Screen Shot 2016-06-22 at 10.37.37 AMEvery business is looking for the edge that will help them outperform the competition, or trying to find the panacea for its performance woes. Today, that edge comes from driving an ethical culture across the organization. It’s something that all top-performing boards will need to address throughout the year. A number of high-profile troubles at major companies in recent months have highlighted what happens to a company as a result of a skewed culture.

The scandal that came from Volkswagen’s emissions reporting fraud led to numerous investigations on how a bad culture leads to outright cheating at the company. At VW, these perceptions trickled down from the top, across the organization. With better board oversight, this culture likely could have been discovered and nipped in the bud before it became the scandal it is today.

It’s worth noting that having an ethical culture is not just about risk mitigation, it also gives companies an edge. In fact, Ethisphere has found that share price of the publicly traded companies recognized as the 2016 World’s Most Ethical Companies consistently outperform other major indices, including performing 3.3% higher than the S&P 500 last year, and even greater outperformance as compared to the MSCI ACWI. Similarly, other research has found that portfolio managers today actively review a company’s governance practices when deciding whether or not to invest. Rivel Research for example has found that CSR is cited as an important investment driver by 22% of portfolio managers, a number that has steadily increased for the past few years.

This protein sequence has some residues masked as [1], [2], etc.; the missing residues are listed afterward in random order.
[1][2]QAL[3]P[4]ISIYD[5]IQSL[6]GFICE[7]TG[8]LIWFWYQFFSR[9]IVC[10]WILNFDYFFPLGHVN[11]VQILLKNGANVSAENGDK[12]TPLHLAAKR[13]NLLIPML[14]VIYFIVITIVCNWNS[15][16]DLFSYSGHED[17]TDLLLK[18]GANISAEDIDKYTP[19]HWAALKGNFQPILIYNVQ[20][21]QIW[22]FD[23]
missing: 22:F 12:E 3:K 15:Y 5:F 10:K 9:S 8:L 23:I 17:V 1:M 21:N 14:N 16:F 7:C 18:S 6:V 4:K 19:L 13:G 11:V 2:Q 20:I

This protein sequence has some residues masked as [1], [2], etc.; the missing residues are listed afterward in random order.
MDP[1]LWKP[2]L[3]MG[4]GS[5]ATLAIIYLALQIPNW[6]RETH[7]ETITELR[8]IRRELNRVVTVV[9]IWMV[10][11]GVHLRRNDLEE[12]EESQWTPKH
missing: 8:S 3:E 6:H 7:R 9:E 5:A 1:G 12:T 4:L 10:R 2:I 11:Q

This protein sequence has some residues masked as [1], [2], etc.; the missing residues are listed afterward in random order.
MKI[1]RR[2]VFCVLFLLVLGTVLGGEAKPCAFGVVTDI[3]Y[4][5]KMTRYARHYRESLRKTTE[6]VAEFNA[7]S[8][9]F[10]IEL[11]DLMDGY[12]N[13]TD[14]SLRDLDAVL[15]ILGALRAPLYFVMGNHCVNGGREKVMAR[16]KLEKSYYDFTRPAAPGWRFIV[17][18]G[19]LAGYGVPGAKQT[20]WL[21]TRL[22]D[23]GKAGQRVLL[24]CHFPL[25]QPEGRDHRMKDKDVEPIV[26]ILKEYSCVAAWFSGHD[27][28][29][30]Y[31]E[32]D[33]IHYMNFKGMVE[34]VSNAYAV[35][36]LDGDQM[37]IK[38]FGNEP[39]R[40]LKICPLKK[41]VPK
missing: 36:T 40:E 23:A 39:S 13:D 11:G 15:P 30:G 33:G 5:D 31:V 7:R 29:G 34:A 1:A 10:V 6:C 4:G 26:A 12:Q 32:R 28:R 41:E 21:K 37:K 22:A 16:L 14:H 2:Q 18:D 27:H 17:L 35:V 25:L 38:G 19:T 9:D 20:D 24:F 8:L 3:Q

The full article is available in the summer 2016 edition of C-Suite, an Equilar Publication.


Author Biography

Ty Francis is Executive Vice President and Group Publisher at the Ethisphere, where he is responsible for long-term strategy and revenue production across Ethisphere’s full suite of events, research and publishing business. Ty can be reached at [email protected]